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'If the earth moved, you're not covered' and other Sandy blowback

After our multi-post discussion of the National Flood Insurance Program and rising premiums for Florida homeowners, we came across a story about a couple of flood insurance coverage issues that we thought worth sharing. The story does not involve Florida property owners, but it does involve hurricane-damaged homes, something many of us know well.

The homeowners and businesses affected by Superstorm Sandy last year are still dealing with the clean-up. They have learned the ins and outs of the Federal Emergency Management Agency's flood insurance program the hard way. The good news is that at least one state government has stepped in to make up for almost undecipherable claim denials.

New York Gov. Andrew Cuomo announced recently that the state will "fully compensate" property owners whose Superstorm Sandy claims were denied under their policies' earth movement exception. The state will use its share of federal disaster relief funds to make up the differences for property owners who have run up against the rule.

As one homeowner learned, the exception means there is no coverage for damage that results from "the flood contributing to differential movement of supporting soils." The homeowner said his house was damaged beyond repair by, among other things, four feet of oil-soaked flood water. The family's insurance paid just half of their limit. While the details of the state's bailout are not quite in place, it is possible that the state would kick in the other half, allowing the family to rebuild.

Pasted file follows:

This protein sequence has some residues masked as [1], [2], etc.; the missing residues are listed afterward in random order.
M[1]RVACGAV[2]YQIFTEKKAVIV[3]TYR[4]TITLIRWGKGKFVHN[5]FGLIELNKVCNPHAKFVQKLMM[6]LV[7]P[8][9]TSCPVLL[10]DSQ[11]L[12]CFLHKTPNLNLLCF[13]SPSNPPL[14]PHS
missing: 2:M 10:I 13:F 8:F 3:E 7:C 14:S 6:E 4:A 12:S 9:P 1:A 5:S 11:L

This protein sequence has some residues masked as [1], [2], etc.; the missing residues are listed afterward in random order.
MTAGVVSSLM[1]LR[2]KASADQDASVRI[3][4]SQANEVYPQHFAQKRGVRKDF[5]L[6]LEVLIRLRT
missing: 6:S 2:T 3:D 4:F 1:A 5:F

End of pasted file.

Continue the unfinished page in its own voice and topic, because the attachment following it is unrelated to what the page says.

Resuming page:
The house was on the Atlantic Coast, right in the path of the storm surge. It was one of hundreds of homes in New York alone that were left with cracked foundations and buckled floors when the storm passed. For Cuomo, the policy exclusion didn't make sense, so the state had to do something.

Homeowners affected by Sandy may have another problem on their hands, though, and consumer activists, attorneys and building experts believe few realize the trouble they could be in.

We'll explain in our next post.

Source: Insurance Journal, "New York to Compensate Storm Victims for NFIP’s ‘Earth Movement’ Exclusion," David B. Caruso, Sept. 30, 2013

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